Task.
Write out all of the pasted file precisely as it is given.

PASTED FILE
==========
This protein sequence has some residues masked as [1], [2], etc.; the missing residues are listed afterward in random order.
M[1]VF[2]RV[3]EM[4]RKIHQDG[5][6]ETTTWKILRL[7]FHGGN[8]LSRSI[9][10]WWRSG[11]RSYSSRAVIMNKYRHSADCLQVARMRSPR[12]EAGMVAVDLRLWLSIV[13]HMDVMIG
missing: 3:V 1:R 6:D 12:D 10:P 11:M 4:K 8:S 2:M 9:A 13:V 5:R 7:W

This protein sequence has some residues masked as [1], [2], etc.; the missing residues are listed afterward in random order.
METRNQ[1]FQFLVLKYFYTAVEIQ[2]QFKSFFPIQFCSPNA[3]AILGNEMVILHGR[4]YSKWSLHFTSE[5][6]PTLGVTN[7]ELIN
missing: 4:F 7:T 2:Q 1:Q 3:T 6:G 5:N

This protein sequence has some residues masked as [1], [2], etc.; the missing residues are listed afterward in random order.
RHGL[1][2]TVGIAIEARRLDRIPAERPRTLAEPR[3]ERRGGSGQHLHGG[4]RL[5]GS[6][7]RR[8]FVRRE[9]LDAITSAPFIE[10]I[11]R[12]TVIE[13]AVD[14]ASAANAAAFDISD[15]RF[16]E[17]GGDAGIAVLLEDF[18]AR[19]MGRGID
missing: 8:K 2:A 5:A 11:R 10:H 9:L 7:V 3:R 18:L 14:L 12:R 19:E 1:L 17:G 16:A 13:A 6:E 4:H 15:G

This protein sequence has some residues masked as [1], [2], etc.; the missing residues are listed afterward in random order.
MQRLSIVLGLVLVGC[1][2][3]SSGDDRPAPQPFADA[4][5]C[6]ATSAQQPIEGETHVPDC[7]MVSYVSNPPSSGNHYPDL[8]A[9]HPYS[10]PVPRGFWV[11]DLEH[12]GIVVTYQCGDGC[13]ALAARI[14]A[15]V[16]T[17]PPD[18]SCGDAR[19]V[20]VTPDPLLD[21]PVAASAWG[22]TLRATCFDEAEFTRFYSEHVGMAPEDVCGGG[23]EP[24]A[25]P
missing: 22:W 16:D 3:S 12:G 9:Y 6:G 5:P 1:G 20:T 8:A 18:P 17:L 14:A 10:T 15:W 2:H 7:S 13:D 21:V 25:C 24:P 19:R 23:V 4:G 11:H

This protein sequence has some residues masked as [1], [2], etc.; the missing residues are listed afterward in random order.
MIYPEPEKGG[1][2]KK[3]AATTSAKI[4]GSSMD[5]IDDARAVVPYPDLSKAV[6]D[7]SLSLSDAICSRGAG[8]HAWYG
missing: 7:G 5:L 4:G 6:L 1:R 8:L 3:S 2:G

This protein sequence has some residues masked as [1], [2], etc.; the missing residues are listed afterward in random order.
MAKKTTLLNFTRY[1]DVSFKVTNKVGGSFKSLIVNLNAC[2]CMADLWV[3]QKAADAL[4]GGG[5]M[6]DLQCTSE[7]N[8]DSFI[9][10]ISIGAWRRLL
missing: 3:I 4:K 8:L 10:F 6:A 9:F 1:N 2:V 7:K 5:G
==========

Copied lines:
This protein sequence has some residues masked as [1], [2], etc.; the missing residues are listed afterward in random order.
M[1]VF[2]RV[3]EM[4]RKIHQDG[5][6]ETTTWKILRL[7]FHGGN[8]LSRSI[9][10]WWRSG[11]RSYSSRAVIMNKYRHSADCLQVARMRSPR[12]EAGMVAVDLRLWLSIV[13]HMDVMIG
missing: 3:V 1:R 6:D 12:D 10:P 11:M 4:K 8:S 2:M 9:A 13:V 5:R 7:W

This protein sequence has some residues masked as [1], [2], etc.; the missing residues are listed afterward in random order.
METRNQ[1]FQFLVLKYFYTAVEIQ[2]QFKSFFPIQFCSPNA[3]AILGNEMVILHGR[4]YSKWSLHFTSE[5][6]PTLGVTN[7]ELIN
missing: 4:F 7:T 2:Q 1:Q 3:T 6:G 5:N

This protein sequence has some residues masked as [1], [2], etc.; the missing residues are listed afterward in random order.
RHGL[1][2]TVGIAIEARRLDRIPAERPRTLAEPR[3]ERRGGSGQHLHGG[4]RL[5]GS[6][7]RR[8]FVRRE[9]LDAITSAPFIE[10]I[11]R[12]TVIE[13]AVD[14]ASAANAAAFDISD[15]RF[16]E[17]GGDAGIAVLLEDF[18]AR[19]MGRGID
missing: 8:K 2:A 5:A 11:R 10:H 9:L 7:V 3:R 18:L 14:L 12:R 19:E 1:L 17:G 16:A 13:A 6:E 4:H 15:G

This protein sequence has some residues masked as [1], [2], etc.; the missing residues are listed afterward in random order.
MQRLSIVLGLVLVGC[1][2][3]SSGDDRPAPQPFADA[4][5]C[6]ATSAQQPIEGETHVPDC[7]MVSYVSNPPSSGNHYPDL[8]A[9]HPYS[10]PVPRGFWV[11]DLEH[12]GIVVTYQCGDGC[13]ALAARI[14]A[15]V[16]T[17]PPD[18]SCGDAR[19]V[20]VTPDPLLD[21]PVAASAWG[22]TLRATCFDEAEFTRFYSEHVGMAPEDVCGGG[23]EP[24]A[25]P
missing: 22:W 16:D 3:S 12:G 9:Y 6:G 5:P 1:G 20:T 8:A 18:P 17:L 14:A 10:T 15:W 2:H 7:S 13:D 21:V 25:C 24:P 19:R 23:V 4:G 11:H

This protein sequence has some residues masked as [1], [2], etc.; the missing residues are listed afterward in random order.
MIYPEPEKGG[1][2]KK[3]AATTSAKI[4]GSSMD[5]IDDARAVVPYPDLSKAV[6]D[7]SLSLSDAICSRGAG[8]HAWYG
missing: 7:G 5:L 4:G 6:L 1:R 8:L 3:S 2:G

This protein sequence has some residues masked as [1], [2], etc.; the missing residues are listed afterward in random order.
MAKKTTLLNFTRY[1]DVSFKVTNKVGGSFKSLIVNLNAC[2]CMADLWV[3]QKAADAL[4]GGG[5]M[6]DLQCTSE[7]N[8]DSFI[9][10]ISIGAWRRLL
missing: 3:I 4:K 8:L 10:F 6:A 9:F 1:N 2:V 7:K 5:G